The aim of this study was to examine the professional status of medical scientists in Australia as perceived by the medical scientists themselves as well as selected groups outside the profession. These groups included the general public, and members of the health occupations medicine, nursing, radiography and physiotherapy. A total of 683 questionnaires were evaluated. Scales for occupational satisfaction and perceived professional status of medical scientists were composed and a relationship between the two variables was established. Forty six percent of medical scientists were found to have low perceived professional status while 28% were found to have low occupational satisfaction. By investigating various indicators of professional status it was established that medical scientists perceive themselves and/or their occupation to have low recognition, respect, professional autonomy and pay, weak power base, lack of opportunities to advance and of resources for continuing education and/or research. Results from the general public and selected occupations samples confirmed that recognition of medical scientists was low, with only 3% and 11% respectively aware that "medical scientist'' conduct testing on blood, body fluids and tissues. "Pathologists" were believed to perform that work by 19% of the general public sample (n=58) and 48% of the health occupation sample (n=122).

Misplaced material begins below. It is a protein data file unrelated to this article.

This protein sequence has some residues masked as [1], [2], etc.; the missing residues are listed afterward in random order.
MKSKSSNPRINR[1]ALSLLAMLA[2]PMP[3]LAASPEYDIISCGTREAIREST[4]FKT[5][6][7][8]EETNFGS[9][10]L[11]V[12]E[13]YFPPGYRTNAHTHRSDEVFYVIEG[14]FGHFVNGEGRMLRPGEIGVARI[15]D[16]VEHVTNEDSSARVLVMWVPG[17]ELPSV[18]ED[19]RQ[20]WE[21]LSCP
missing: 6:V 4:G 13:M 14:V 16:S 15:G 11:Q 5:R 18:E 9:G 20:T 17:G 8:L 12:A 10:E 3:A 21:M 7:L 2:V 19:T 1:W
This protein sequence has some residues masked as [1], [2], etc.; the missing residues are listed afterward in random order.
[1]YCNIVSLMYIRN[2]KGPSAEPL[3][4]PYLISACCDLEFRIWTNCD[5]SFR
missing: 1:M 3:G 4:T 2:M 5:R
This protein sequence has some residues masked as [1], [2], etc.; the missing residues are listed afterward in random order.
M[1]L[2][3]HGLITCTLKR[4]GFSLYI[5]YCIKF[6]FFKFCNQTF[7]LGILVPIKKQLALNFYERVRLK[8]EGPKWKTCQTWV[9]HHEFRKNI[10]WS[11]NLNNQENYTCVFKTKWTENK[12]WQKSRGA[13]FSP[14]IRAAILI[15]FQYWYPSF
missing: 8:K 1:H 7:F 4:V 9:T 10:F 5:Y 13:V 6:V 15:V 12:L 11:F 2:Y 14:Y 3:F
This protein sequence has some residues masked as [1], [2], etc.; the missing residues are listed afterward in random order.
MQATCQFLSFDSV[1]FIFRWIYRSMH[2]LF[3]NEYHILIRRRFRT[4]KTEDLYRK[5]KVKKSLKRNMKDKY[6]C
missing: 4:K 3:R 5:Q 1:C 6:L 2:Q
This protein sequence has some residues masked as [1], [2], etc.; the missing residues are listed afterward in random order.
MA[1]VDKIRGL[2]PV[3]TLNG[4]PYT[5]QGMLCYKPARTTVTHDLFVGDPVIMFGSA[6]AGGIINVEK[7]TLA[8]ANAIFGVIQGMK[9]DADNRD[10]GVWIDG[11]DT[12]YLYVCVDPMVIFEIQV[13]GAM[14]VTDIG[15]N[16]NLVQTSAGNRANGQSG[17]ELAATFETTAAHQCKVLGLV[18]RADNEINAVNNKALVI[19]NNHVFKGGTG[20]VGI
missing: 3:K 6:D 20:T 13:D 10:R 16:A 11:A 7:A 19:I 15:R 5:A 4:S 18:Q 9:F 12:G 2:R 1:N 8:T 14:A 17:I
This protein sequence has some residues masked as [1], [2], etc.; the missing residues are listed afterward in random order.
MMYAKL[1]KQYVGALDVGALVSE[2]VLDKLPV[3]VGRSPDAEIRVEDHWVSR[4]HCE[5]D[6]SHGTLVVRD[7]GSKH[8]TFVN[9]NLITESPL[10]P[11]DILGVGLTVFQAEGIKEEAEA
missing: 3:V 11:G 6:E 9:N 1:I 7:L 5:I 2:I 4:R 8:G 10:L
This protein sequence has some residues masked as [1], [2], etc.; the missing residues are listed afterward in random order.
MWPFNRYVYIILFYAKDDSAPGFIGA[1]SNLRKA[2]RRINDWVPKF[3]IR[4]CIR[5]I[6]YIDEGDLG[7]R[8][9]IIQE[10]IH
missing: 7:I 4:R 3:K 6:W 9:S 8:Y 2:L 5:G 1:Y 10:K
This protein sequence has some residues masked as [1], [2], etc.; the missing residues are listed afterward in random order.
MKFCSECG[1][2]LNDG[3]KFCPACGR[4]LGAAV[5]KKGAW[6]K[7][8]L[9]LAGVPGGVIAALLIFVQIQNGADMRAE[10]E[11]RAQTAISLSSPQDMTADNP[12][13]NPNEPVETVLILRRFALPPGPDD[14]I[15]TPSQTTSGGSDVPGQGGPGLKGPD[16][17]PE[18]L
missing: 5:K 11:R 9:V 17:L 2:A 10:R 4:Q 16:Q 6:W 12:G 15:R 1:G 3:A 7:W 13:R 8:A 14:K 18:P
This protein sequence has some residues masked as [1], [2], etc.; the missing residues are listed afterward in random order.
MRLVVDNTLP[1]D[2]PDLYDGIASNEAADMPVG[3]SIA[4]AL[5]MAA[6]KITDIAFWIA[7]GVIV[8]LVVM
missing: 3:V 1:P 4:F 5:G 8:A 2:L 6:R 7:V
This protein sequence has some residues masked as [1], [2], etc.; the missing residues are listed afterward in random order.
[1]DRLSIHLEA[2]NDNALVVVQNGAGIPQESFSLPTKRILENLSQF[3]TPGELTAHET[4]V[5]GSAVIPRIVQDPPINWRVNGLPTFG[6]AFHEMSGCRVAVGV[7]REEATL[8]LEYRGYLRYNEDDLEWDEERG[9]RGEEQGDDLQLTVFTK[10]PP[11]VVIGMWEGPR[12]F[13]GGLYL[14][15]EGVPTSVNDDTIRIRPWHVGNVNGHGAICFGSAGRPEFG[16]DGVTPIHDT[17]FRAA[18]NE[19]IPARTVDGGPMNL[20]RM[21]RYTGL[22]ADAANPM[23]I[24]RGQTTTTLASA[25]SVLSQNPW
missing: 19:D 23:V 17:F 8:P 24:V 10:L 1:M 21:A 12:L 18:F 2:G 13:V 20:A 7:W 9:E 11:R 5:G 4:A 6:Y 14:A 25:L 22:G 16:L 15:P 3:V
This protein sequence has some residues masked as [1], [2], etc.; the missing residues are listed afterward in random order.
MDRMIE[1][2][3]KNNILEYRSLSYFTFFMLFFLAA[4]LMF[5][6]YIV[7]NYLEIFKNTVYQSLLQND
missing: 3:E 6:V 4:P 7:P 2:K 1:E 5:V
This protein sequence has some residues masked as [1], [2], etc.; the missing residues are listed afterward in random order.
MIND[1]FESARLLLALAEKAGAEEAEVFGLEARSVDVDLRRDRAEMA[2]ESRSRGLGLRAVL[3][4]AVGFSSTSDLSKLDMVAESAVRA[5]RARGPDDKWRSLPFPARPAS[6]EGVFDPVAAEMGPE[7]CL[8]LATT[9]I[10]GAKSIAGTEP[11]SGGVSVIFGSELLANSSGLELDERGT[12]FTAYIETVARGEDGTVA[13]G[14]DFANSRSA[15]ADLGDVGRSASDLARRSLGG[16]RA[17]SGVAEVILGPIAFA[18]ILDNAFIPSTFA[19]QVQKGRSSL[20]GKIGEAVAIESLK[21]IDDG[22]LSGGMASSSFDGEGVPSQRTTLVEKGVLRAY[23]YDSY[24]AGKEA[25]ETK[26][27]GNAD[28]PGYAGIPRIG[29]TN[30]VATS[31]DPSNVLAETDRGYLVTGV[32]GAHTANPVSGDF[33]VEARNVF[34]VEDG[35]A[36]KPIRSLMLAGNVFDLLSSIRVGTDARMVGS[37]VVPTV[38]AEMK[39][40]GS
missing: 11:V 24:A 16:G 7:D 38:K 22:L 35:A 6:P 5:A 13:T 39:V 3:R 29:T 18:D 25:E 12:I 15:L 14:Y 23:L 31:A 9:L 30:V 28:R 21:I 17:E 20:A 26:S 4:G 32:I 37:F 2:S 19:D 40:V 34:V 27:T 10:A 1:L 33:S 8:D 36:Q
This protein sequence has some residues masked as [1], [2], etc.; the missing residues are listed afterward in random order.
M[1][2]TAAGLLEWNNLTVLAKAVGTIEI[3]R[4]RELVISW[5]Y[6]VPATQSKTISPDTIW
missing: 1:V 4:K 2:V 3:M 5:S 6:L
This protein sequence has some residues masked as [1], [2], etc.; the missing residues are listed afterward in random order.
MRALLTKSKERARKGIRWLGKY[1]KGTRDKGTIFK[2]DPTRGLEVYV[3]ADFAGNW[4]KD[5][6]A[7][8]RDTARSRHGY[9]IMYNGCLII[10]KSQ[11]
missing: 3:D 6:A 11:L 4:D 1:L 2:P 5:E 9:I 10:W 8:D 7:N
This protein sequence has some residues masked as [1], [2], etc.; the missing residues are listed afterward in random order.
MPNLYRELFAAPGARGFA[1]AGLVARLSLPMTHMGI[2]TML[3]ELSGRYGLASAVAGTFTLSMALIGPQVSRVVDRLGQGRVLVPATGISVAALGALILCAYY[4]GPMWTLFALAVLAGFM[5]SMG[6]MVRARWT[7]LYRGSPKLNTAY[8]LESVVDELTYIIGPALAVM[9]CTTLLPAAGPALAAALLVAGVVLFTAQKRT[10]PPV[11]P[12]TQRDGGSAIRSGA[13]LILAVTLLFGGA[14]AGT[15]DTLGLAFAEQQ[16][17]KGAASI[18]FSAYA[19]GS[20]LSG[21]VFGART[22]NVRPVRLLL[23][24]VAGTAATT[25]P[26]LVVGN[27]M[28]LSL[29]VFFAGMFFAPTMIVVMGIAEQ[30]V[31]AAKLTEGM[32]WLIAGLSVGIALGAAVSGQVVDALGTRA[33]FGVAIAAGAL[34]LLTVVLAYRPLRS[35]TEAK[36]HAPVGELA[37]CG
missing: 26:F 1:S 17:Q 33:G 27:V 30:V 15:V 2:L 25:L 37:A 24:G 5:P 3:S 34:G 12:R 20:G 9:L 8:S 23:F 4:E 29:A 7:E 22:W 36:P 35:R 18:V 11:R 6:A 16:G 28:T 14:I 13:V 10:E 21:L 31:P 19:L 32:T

|Number of pages||16|
|Journal||Australian Journal of Medical Science|
|Publication status||Published - 2003|